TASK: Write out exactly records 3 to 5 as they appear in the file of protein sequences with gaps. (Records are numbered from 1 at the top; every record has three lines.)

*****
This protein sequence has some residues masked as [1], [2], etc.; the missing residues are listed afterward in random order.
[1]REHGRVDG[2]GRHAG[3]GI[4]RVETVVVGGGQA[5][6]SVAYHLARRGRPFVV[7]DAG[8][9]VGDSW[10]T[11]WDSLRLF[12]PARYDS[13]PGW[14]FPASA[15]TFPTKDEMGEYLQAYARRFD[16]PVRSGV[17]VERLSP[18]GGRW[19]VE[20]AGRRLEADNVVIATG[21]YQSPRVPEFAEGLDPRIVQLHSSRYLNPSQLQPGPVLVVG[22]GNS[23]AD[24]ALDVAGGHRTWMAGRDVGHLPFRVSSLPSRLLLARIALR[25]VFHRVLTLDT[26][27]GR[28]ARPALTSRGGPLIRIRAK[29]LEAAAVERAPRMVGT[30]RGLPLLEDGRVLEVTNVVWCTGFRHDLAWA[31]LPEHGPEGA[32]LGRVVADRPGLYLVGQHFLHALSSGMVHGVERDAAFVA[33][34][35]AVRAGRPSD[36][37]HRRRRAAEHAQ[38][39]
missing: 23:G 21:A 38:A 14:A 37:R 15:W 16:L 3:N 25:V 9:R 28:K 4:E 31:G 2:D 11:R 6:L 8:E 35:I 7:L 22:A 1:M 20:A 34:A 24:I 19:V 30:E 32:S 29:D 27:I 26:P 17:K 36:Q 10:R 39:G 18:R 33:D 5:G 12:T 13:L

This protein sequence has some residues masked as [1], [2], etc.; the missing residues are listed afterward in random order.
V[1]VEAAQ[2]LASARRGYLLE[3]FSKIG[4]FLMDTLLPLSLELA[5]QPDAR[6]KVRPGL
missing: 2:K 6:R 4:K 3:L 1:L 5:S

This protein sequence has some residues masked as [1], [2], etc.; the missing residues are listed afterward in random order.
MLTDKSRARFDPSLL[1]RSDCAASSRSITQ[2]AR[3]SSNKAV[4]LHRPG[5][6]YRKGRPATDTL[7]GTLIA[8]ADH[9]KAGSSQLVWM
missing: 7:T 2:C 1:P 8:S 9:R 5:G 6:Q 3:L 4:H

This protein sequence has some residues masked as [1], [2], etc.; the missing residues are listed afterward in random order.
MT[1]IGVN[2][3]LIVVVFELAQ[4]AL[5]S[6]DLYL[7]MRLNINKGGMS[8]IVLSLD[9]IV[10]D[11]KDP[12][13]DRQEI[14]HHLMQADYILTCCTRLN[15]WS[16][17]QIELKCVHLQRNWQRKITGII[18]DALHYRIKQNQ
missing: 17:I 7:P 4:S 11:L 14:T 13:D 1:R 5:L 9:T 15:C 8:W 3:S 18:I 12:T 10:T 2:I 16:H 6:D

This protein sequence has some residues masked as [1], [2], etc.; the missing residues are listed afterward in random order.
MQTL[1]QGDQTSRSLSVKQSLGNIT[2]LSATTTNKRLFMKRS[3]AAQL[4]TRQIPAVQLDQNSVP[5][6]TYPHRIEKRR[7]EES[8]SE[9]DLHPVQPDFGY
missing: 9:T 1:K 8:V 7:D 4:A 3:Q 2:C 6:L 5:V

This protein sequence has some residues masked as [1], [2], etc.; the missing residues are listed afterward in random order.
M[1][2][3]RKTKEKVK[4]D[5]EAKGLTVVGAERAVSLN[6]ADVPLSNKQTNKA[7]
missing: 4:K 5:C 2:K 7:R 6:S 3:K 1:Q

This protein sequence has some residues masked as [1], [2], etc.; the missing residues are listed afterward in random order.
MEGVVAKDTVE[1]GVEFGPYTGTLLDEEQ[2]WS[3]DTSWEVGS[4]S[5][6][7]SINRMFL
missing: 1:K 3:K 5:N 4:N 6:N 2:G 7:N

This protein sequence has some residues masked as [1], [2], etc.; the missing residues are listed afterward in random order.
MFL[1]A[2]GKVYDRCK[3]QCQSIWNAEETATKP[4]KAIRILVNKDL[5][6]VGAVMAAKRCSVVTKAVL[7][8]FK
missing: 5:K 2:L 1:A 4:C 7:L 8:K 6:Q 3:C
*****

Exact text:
This protein sequence has some residues masked as [1], [2], etc.; the missing residues are listed afterward in random order.
MLTDKSRARFDPSLL[1]RSDCAASSRSITQ[2]AR[3]SSNKAV[4]LHRPG[5][6]YRKGRPATDTL[7]GTLIA[8]ADH[9]KAGSSQLVWM
missing: 7:T 2:C 1:P 8:S 9:R 5:G 6:Q 3:L 4:H

This protein sequence has some residues masked as [1], [2], etc.; the missing residues are listed afterward in random order.
MT[1]IGVN[2][3]LIVVVFELAQ[4]AL[5]S[6]DLYL[7]MRLNINKGGMS[8]IVLSLD[9]IV[10]D[11]KDP[12][13]DRQEI[14]HHLMQADYILTCCTRLN[15]WS[16][17]QIELKCVHLQRNWQRKITGII[18]DALHYRIKQNQ
missing: 17:I 7:P 4:S 11:L 14:T 13:D 1:R 5:L 9:T 15:C 8:W 3:S 18:I 12:T 10:T 2:I 16:H 6:D

This protein sequence has some residues masked as [1], [2], etc.; the missing residues are listed afterward in random order.
MQTL[1]QGDQTSRSLSVKQSLGNIT[2]LSATTTNKRLFMKRS[3]AAQL[4]TRQIPAVQLDQNSVP[5][6]TYPHRIEKRR[7]EES[8]SE[9]DLHPVQPDFGY
missing: 9:T 1:K 8:V 7:D 4:A 3:Q 2:C 6:L 5:V